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So, I think the sunroof drains completely ruined my truck. Looks like they rusted away completely and the male tip that the hose connected to snapped off and rusted into nothing itself inside the hose. Water ran down the side pillars and underneath the carpet until finally filing up to the point where the radio died and the carpet got wet. Both drains had the same failure. Repair estimate is already north of $23,000 and that is before any of the water logged electronics in the floor have even been added into the mix. It's crazy that something this small can cause so much damage. I think it's done for sure. Might not even be covered under insurance considering the nature of the failure. On a side note, I thought these things were made of aluminum. That's a frame part (or at least it's called that) and it's definitely not aluminum.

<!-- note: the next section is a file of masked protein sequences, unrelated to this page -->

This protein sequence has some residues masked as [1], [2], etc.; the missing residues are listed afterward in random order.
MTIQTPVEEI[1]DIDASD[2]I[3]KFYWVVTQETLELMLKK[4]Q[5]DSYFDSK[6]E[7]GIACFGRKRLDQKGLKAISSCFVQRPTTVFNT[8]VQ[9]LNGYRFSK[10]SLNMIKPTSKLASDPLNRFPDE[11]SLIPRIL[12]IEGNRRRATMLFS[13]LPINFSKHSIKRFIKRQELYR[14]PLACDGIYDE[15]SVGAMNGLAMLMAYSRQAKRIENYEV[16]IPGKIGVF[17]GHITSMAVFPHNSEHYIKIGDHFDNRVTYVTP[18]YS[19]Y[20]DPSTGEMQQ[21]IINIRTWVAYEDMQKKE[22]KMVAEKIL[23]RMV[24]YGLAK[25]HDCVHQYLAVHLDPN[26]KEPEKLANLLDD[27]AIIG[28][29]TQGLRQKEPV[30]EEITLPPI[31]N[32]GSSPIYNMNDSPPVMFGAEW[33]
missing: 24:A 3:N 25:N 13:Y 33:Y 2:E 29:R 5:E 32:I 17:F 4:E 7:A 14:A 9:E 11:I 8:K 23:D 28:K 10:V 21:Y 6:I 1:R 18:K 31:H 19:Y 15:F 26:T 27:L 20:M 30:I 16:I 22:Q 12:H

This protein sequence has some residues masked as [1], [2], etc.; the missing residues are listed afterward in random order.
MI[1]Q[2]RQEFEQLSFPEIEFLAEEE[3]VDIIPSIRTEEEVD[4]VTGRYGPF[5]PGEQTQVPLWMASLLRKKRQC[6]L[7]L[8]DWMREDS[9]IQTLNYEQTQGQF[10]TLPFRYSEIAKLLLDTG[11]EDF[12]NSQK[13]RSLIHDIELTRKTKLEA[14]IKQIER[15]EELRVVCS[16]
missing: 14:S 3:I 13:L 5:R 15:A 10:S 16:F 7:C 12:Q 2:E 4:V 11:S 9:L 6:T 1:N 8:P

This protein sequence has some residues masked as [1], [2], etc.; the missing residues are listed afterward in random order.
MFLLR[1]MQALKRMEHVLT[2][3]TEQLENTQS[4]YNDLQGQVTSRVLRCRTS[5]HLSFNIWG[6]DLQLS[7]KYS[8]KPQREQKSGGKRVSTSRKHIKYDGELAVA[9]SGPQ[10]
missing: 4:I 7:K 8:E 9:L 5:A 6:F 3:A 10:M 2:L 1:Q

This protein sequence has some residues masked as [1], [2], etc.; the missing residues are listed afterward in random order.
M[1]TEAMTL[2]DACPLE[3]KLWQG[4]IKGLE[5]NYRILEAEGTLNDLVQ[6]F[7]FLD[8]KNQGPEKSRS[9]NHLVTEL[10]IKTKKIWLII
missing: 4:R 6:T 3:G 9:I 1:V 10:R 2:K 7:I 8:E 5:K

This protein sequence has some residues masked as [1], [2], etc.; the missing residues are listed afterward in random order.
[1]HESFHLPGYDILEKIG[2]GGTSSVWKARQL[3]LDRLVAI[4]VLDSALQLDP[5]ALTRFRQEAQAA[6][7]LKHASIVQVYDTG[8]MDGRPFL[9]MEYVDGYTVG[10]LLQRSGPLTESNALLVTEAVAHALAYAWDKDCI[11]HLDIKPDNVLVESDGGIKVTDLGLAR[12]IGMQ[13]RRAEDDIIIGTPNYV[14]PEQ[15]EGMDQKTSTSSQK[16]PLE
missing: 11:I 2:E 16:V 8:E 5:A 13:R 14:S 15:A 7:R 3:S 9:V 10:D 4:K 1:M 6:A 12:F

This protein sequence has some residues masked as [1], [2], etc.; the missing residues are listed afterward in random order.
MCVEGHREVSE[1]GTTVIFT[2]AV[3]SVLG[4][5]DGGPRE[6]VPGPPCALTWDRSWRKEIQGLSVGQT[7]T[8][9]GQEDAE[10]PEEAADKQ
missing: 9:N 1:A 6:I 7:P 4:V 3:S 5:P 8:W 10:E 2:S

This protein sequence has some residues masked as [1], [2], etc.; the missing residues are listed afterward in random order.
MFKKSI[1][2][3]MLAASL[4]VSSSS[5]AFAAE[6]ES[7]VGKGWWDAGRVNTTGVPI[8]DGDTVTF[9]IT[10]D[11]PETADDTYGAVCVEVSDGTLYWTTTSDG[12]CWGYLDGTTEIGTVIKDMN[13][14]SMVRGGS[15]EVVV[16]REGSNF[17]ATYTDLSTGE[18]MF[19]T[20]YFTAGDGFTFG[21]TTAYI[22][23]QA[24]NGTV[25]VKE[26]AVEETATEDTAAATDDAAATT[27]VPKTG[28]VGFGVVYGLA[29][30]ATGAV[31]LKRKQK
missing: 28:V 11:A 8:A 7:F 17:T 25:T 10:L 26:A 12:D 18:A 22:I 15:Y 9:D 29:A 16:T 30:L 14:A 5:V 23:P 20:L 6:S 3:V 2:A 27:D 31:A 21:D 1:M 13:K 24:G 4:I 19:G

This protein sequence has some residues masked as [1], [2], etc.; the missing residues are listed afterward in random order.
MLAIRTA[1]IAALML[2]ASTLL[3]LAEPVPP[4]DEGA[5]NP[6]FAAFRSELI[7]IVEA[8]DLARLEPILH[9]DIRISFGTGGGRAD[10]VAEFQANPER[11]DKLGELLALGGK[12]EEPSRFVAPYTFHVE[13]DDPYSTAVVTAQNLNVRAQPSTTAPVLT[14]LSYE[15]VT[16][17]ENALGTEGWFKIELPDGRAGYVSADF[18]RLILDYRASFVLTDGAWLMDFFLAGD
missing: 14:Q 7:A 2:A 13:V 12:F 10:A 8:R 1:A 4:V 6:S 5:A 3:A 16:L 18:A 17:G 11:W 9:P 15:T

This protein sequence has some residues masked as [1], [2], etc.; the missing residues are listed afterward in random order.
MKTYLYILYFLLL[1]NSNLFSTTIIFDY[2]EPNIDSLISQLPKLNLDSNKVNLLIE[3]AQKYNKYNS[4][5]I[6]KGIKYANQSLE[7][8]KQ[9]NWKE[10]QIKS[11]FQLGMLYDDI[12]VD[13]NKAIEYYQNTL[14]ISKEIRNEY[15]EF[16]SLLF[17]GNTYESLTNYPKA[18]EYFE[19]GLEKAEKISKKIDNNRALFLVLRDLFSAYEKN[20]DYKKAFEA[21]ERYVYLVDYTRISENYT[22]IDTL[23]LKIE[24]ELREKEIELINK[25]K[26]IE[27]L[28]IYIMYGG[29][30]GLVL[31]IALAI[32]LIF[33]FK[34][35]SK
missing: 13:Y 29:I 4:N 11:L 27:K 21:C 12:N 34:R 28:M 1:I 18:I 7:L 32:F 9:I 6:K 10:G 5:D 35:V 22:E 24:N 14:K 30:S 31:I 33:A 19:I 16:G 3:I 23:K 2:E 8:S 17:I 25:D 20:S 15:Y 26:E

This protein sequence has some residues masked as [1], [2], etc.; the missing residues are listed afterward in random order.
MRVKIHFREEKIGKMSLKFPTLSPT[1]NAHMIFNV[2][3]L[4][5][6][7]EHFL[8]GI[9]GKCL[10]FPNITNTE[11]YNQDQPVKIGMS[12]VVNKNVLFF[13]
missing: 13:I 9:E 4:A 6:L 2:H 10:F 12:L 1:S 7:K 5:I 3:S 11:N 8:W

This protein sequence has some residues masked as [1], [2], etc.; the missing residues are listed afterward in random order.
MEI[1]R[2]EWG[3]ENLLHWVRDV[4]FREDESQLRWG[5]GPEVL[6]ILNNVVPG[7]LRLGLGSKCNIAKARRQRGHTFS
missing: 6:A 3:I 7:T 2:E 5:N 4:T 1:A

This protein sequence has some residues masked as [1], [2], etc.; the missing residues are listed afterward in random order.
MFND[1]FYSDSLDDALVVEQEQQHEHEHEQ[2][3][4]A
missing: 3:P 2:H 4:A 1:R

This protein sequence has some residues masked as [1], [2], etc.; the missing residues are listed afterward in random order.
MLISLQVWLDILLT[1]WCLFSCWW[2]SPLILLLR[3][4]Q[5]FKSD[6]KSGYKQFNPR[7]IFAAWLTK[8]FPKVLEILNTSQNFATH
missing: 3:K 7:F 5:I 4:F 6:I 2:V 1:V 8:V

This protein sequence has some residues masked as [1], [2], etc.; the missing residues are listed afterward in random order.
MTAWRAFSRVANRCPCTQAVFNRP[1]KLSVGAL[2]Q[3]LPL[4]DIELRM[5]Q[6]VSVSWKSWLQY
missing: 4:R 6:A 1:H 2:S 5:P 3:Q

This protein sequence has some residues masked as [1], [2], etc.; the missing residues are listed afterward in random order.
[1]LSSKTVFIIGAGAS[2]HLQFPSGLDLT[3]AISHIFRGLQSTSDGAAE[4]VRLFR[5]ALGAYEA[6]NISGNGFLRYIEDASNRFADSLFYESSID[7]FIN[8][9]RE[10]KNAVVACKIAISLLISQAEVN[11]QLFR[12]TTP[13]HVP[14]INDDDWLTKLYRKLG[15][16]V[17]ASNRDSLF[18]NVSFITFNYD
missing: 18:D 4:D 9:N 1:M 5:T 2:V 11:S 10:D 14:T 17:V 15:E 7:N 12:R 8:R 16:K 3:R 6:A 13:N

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This happened to my 2014 LWB Autobiography. It was devastating and expensive. Fortunately, I filed under my auto insurance under Comprehensive Coverage and only had to pay a $1,000 deductible. Try to get it covered.